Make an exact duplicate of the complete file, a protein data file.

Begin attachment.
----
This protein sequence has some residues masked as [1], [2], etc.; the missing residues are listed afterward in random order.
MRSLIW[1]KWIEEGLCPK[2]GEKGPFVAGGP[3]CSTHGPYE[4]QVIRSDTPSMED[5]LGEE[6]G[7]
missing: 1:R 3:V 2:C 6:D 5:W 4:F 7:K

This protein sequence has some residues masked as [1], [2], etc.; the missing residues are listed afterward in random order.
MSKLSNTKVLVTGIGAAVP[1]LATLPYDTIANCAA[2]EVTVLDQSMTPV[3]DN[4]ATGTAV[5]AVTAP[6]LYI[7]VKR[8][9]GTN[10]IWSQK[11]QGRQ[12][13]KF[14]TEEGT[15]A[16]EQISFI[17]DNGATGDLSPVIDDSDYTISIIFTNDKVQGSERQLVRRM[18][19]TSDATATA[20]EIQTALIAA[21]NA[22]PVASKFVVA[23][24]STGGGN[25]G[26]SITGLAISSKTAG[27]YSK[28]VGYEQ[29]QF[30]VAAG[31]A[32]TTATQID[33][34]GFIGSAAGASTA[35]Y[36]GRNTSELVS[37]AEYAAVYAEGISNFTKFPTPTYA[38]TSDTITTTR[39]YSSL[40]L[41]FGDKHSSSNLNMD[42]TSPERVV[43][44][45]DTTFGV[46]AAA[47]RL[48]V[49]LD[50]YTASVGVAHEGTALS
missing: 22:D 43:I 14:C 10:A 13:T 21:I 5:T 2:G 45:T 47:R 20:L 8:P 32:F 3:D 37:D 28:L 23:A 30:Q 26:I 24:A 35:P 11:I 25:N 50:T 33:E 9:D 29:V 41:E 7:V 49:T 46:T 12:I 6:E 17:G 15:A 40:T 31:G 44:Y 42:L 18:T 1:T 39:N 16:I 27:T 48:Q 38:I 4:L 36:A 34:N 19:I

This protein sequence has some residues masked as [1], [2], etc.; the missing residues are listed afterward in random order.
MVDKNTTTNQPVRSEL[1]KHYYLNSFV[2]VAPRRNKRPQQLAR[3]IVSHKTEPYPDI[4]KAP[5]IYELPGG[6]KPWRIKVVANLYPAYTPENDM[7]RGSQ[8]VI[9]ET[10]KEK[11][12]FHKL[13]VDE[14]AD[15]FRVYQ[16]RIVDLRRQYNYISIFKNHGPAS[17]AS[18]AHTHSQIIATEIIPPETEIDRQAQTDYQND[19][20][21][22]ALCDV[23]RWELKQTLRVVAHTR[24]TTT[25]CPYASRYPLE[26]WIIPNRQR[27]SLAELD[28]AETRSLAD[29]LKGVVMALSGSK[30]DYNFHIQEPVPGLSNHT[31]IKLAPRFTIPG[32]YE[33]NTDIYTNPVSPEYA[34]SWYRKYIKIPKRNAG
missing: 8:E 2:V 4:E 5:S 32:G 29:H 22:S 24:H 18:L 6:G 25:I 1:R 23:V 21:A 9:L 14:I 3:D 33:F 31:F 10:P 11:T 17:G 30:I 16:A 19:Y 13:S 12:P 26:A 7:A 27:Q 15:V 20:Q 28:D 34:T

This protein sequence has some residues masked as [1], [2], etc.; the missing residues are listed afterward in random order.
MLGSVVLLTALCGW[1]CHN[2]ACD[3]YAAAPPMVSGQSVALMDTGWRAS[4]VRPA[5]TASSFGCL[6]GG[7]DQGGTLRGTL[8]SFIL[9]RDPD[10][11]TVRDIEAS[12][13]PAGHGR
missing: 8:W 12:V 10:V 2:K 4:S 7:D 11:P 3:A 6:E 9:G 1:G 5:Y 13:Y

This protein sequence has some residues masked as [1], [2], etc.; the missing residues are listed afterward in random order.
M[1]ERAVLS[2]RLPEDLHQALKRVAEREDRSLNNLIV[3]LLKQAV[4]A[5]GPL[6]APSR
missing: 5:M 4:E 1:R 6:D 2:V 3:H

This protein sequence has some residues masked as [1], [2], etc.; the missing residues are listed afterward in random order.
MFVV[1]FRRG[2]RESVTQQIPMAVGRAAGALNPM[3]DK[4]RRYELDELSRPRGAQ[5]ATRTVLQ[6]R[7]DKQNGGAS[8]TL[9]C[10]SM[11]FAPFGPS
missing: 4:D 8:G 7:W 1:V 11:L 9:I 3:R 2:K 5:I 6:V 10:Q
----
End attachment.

This protein sequence has some residues masked as [1], [2], etc.; the missing residues are listed afterward in random order.
MRSLIW[1]KWIEEGLCPK[2]GEKGPFVAGGP[3]CSTHGPYE[4]QVIRSDTPSMED[5]LGEE[6]G[7]
missing: 1:R 3:V 2:C 6:D 5:W 4:F 7:K

This protein sequence has some residues masked as [1], [2], etc.; the missing residues are listed afterward in random order.
MSKLSNTKVLVTGIGAAVP[1]LATLPYDTIANCAA[2]EVTVLDQSMTPV[3]DN[4]ATGTAV[5]AVTAP[6]LYI[7]VKR[8][9]GTN[10]IWSQK[11]QGRQ[12][13]KF[14]TEEGT[15]A[16]EQISFI[17]DNGATGDLSPVIDDSDYTISIIFTNDKVQGSERQLVRRM[18][19]TSDATATA[20]EIQTALIAA[21]NA[22]PVASKFVVA[23][24]STGGGN[25]G[26]SITGLAISSKTAG[27]YSK[28]VGYEQ[29]QF[30]VAAG[31]A[32]TTATQID[33][34]GFIGSAAGASTA[35]Y[36]GRNTSELVS[37]AEYAAVYAEGISNFTKFPTPTYA[38]TSDTITTTR[39]YSSL[40]L[41]FGDKHSSSNLNMD[42]TSPERVV[43][44][45]DTTFGV[46]AAA[47]RL[48]V[49]LD[50]YTASVGVAHEGTALS
missing: 22:D 43:I 14:C 10:A 13:T 21:I 5:T 2:G 45:T 47:R 20:L 8:P 32:F 3:D 37:D 28:L 23:A 30:Q 26:I 24:A 35:P 11:I 25:N 50:T 33:E 9:D 29:V 41:E 7:V 49:T 46:T 12:I 6:E 17:G 15:A 40:T 31:G 44:Y 42:L 18:T 1:T 39:N 16:I 27:T 48:Q 38:I 4:L 36:A 34:N 19:I

This protein sequence has some residues masked as [1], [2], etc.; the missing residues are listed afterward in random order.
MVDKNTTTNQPVRSEL[1]KHYYLNSFV[2]VAPRRNKRPQQLAR[3]IVSHKTEPYPDI[4]KAP[5]IYELPGG[6]KPWRIKVVANLYPAYTPENDM[7]RGSQ[8]VI[9]ET[10]KEK[11][12]FHKL[13]VDE[14]AD[15]FRVYQ[16]RIVDLRRQYNYISIFKNHGPAS[17]AS[18]AHTHSQIIATEIIPPETEIDRQAQTDYQND[19][20][21][22]ALCDV[23]RWELKQTLRVVAHTR[24]TTT[25]CPYASRYPLE[26]WIIPNRQR[27]SLAELD[28]AETRSLAD[29]LKGVVMALSGSK[30]DYNFHIQEPVPGLSNHT[31]IKLAPRFTIPG[32]YE[33]NTDIYTNPVSPEYA[34]SWYRKYIKIPKRNAG
missing: 8:E 2:V 4:E 5:S 32:G 29:H 22:S 24:H 18:L 6:G 25:I 1:R 23:V 21:A 9:L 14:I 3:D 33:F 31:F 10:P 11:T 17:G 30:I 16:A 19:Y 13:S 12:P 26:A 7:A 27:Q 15:V 20:Q 28:D 34:T

This protein sequence has some residues masked as [1], [2], etc.; the missing residues are listed afterward in random order.
MLGSVVLLTALCGW[1]CHN[2]ACD[3]YAAAPPMVSGQSVALMDTGWRAS[4]VRPA[5]TASSFGCL[6]GG[7]DQGGTLRGTL[8]SFIL[9]RDPD[10][11]TVRDIEAS[12][13]PAGHGR
missing: 8:W 12:V 10:V 2:K 4:S 7:D 11:P 3:A 6:E 9:G 1:G 5:Y 13:Y

This protein sequence has some residues masked as [1], [2], etc.; the missing residues are listed afterward in random order.
M[1]ERAVLS[2]RLPEDLHQALKRVAEREDRSLNNLIV[3]LLKQAV[4]A[5]GPL[6]APSR
missing: 5:M 4:E 1:R 6:D 2:V 3:H

This protein sequence has some residues masked as [1], [2], etc.; the missing residues are listed afterward in random order.
MFVV[1]FRRG[2]RESVTQQIPMAVGRAAGALNPM[3]DK[4]RRYELDELSRPRGAQ[5]ATRTVLQ[6]R[7]DKQNGGAS[8]TL[9]C[10]SM[11]FAPFGPS
missing: 4:D 8:G 7:W 1:V 11:L 9:I 3:R 2:K 5:I 6:V 10:Q